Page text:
This undated photo shows sprinkling soybean meal on the hay within this compost pile is one way to add nitrogen for quicker composting, in New Paltz, New York. (AP Photo/Lee Reich)

This undated photo shows sprinkling soybean meal on the hay within this compost pile is one way to add nitrogen for quicker composting, in New Paltz, New York. (AP Photo/Lee Reich)

Compost Happens: tips for making it happen right

As the bumper sticker on my truck reads, “Compost Happens.” Sometimes, however, it doesn’t happen fast enough.

That problem usually can be traced to some limiting factor in what a pile is fed, or to issues of moisture or aeration.

Compost piles work most quickly if the two most important foodstuffs — carbon and nitrogen — are in balance. Old, usually brown and dry plant materials, such as autumn leaves, straw, hay and sawdust, are rich in carbon. The older the plant material, the more carbon it has. Nitrogen-rich materials include succulent, green plant parts, such as tomato stalks, vegetable waste from the kitchen and grass clippings, as well as manures. Nitrogen fertilizers are concentrated sources of nitrogen, and are the active ingredient of commercial compost “activators.”

As autumn approaches, an excess of compostable materials rich in carbon build up, so the way to speed up composting of piles built in the next few weeks is to add supplemental nitrogen. No need to balance nitrogen and carbon materials exactly, because microorganisms will eventually do it for you, albeit slowly if the excess is of carbon foods.

Also, there’s more at play than just carbon and nitrogen ratios. Particle sizes, for instance. Chopping the raw materials gives microorganisms more surface area to “chew” on initially. A machete is a handy, cheap and satisfying tool for this job.

Another frequent cause of a sluggish compost pile is insufficient moisture. Sun and wind dry out piles that are free-standing or enclosed by wire mesh. A solid-walled bin speeds things along by holding in moisture and generated warmth.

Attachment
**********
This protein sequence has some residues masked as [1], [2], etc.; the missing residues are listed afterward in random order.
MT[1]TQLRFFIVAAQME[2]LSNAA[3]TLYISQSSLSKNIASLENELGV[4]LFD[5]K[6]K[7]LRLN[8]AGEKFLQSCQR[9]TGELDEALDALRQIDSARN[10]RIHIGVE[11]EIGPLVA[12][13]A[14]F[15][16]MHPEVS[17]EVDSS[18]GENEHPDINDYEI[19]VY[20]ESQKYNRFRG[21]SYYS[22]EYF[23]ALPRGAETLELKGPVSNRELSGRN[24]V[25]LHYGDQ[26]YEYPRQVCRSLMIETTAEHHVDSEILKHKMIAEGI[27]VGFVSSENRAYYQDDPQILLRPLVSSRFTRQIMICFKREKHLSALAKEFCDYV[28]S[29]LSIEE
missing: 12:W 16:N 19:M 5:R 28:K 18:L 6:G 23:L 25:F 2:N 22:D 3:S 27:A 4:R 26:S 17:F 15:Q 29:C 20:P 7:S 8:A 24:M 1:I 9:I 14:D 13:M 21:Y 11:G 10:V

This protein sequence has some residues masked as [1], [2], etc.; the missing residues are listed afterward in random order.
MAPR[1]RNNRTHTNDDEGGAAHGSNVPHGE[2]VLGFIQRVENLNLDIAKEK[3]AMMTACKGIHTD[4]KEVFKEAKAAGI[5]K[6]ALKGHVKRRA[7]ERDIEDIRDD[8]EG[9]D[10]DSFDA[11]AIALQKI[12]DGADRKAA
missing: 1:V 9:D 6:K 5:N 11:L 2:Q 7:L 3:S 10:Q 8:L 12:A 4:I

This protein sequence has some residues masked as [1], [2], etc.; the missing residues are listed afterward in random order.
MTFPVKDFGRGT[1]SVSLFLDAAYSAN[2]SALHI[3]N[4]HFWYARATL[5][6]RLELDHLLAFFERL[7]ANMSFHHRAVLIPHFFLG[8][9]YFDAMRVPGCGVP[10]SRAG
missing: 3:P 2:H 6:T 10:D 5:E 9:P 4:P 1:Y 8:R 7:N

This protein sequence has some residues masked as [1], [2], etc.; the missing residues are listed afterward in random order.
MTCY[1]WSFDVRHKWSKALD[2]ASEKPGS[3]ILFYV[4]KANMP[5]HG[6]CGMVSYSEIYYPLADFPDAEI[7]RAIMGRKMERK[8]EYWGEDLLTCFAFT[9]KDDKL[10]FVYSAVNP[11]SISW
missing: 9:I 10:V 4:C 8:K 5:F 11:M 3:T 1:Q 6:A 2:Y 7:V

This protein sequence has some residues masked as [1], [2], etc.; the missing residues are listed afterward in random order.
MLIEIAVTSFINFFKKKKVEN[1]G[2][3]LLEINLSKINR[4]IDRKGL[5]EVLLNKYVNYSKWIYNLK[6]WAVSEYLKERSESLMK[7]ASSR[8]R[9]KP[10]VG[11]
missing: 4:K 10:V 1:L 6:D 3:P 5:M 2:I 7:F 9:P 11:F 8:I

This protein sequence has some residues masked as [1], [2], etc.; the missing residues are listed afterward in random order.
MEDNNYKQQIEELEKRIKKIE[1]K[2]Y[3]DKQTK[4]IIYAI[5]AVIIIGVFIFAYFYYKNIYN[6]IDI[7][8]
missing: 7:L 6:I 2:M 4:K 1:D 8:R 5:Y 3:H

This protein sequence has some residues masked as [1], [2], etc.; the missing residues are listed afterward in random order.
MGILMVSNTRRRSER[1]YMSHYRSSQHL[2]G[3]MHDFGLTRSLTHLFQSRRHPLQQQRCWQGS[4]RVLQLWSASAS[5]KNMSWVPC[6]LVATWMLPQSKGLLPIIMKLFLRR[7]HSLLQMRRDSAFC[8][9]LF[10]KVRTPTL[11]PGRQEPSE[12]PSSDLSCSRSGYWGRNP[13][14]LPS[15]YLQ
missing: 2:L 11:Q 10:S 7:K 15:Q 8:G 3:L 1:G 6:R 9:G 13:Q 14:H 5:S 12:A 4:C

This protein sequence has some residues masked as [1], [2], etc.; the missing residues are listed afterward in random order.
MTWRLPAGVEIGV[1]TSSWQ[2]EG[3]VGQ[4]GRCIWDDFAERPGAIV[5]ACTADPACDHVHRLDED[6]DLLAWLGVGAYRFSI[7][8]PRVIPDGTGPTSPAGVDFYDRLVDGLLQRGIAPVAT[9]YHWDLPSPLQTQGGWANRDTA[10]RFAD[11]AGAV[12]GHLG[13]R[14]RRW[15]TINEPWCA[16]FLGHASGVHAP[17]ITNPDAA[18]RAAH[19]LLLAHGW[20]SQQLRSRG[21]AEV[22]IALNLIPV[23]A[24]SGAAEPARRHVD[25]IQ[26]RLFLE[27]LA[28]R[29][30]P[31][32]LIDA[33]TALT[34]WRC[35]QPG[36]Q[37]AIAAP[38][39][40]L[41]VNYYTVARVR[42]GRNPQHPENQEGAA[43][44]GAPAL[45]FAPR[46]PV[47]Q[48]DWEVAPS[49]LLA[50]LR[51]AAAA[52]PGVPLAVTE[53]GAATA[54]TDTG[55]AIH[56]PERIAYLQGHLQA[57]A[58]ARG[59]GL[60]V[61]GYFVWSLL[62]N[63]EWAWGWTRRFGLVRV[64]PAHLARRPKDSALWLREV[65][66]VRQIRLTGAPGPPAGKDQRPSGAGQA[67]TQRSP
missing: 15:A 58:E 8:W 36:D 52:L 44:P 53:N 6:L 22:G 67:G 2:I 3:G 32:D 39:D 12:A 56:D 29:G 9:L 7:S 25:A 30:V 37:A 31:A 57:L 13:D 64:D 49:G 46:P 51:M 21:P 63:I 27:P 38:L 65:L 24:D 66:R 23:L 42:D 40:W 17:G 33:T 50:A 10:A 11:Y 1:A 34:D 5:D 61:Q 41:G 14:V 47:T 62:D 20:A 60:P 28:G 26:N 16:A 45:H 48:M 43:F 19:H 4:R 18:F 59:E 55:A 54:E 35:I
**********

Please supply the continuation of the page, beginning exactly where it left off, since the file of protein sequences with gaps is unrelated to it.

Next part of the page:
There’s often not enough water when you gather together quantities of dry materials, such as autumn leaves. The cure, of course, is to add water, and an effective way to do this is by adding raw materials in layers, watering each layer as the pile grows.

The opposite condition, too much water, also slows composting. And soggy ingredients lead to another common composting problem — a pile that gives off offensive odors or attracts flies. When too much water gets into a compost pile, air is displaced and a new set of microorganisms go to work, ones that work slowly and malodorously.

The cure for a waterlogged pile is aeration, accomplished either by stirring the pile, or by turning and rebuilding it. Rotating drum bins make it especially easy to stir ingredients.

Odors due to poor aeration also result when piles contain too many dense, succulent, raw materials, such as grass clippings or kitchen waste. These materials compound the odor problem because they are rich in nitrogen, which is vented off as ammonia. In this case, turning the pile and adding some fluffy, high-carbon material, such as straw, puts things in order.

To monitor compost progress beyond what your nose or time will tell you, slide the long probe of a compost thermometer deep into a pile. Temperatures in a pile that’s been built quickly in warm weather can soar to 140 degrees Fahrenheit or higher. No heat indicates insufficient moisture, nitrogen or air, or too small a pile.

No matter what though, any pile of living or once-living materials will eventually turn to compost, and a few benchmarks signal when. Take the pile’s temperature: It has cooled down. Look at the pile: It’s mostly a dark brown, crumbly fudge. Smell it: Finished compost has a pleasant, woodsy aroma.

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